Tor-y-Foel Fell Race – 11th January

It’s good to see that Taff Ely Tri members are racing early in the New Year. Vicky Jones gives an account of the Tor y Foel fell running race.

7Fell.3 km with 370m of climbing – it seemed like a good idea in December – excellent training for the climbs of the Slateman triathlon I’ll be doing in May.  99 of us gathered on the Taff Trail near Talybont Dam in beautiful weather for the 2pm start with Ros and I representing Taff Ely Tri. From the start it was clear that most of the gathered crowd were experienced fell runners but we didn’t let this put us off.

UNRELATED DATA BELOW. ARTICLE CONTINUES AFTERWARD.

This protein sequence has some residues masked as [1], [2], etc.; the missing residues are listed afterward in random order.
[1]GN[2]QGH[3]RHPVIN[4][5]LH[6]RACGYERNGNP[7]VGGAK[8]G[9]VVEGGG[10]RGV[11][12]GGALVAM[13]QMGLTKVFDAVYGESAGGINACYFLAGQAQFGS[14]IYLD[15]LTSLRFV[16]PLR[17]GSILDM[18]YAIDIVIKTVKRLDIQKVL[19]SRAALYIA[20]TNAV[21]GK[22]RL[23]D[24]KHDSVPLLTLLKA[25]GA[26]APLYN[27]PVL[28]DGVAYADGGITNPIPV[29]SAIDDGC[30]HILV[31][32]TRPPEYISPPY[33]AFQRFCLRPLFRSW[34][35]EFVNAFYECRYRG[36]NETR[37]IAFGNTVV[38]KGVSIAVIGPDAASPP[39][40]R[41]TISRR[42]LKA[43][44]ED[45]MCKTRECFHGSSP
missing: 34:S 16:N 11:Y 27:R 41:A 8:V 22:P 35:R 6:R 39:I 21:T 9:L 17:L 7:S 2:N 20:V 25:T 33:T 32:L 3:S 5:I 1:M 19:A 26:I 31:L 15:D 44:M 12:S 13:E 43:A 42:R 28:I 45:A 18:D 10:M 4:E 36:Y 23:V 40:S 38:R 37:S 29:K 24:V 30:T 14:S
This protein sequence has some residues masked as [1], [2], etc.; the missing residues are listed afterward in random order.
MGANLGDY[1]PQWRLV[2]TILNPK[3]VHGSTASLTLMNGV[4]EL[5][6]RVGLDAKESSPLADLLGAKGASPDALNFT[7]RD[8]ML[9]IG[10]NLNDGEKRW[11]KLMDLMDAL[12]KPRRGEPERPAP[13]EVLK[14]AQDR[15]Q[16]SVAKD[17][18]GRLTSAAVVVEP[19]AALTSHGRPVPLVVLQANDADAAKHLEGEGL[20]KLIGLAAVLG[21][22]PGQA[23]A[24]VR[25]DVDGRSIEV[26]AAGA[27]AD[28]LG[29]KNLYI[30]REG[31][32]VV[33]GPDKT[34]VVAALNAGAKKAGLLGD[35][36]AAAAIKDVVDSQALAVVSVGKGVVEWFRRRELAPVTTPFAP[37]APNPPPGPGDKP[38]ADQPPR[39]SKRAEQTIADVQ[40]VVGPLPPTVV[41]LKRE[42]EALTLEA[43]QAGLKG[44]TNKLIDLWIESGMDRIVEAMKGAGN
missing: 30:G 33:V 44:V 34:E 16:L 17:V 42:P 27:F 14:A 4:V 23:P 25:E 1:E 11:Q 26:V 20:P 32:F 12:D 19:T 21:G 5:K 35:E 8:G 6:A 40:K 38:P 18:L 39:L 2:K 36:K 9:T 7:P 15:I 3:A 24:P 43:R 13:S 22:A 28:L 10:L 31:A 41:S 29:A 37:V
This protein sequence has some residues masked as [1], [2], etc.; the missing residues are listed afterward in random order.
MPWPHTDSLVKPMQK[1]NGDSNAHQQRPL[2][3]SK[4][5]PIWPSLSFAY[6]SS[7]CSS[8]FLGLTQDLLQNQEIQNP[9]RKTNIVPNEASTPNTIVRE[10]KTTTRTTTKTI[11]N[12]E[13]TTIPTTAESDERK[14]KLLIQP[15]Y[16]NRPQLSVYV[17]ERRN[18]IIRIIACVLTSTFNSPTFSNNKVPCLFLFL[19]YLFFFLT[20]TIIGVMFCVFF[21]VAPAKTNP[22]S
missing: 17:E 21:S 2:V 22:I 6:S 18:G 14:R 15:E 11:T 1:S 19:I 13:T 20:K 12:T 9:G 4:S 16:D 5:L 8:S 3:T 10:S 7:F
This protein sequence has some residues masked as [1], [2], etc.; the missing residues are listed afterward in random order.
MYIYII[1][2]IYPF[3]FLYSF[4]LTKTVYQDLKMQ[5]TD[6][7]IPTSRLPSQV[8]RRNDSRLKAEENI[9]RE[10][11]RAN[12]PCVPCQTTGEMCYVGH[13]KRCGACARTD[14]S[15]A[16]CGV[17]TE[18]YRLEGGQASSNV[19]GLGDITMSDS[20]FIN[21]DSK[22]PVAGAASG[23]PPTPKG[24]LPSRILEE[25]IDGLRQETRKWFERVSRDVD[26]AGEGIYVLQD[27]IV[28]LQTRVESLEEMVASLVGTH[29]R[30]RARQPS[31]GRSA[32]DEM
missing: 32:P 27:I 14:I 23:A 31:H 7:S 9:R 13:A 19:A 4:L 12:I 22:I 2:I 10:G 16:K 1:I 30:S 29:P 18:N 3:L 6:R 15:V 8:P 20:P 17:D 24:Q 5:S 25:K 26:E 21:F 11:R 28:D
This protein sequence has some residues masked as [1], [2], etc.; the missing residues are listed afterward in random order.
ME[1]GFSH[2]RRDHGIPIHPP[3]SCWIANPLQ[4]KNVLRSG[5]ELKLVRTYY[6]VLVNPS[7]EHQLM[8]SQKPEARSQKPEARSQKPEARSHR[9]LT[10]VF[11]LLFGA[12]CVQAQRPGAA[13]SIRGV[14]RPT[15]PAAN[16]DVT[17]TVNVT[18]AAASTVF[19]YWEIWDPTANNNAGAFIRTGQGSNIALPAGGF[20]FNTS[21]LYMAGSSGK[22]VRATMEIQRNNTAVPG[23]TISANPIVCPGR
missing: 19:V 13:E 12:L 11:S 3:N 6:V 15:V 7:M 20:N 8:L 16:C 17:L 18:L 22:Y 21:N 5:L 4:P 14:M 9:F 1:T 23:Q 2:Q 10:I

The run began with a steady incline made difficult by uneven ground with the sun in our eyes and by the time I reached the point where I could see the summit far in the distance the first runners were already ¾ of the way up – and looked to still be running! Along with most of the competitors the slog to the top was done slowly, with no hint of running, in fact at one point I was moving so slowly that the auto-pause on my Garmin kicked in and didn’t resume for four minutes!! If you’d have asked me at this point if I was enjoying it the answer would have been an emphatic NO. But then, the summit, there were four enthusiastic and supportive marshals, amazing panoramic views and a lovely downhill stretch.